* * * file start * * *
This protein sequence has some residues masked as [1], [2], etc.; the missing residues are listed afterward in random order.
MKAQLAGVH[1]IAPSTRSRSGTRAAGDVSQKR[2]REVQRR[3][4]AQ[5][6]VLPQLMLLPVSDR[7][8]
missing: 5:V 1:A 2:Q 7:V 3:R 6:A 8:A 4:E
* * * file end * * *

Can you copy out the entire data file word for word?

This protein sequence has some residues masked as [1], [2], etc.; the missing residues are listed afterward in random order.
MKAQLAGVH[1]IAPSTRSRSGTRAAGDVSQKR[2]REVQRR[3][4]AQ[5][6]VLPQLMLLPVSDR[7][8]
missing: 5:V 1:A 2:Q 7:V 3:R 6:A 8:A 4:E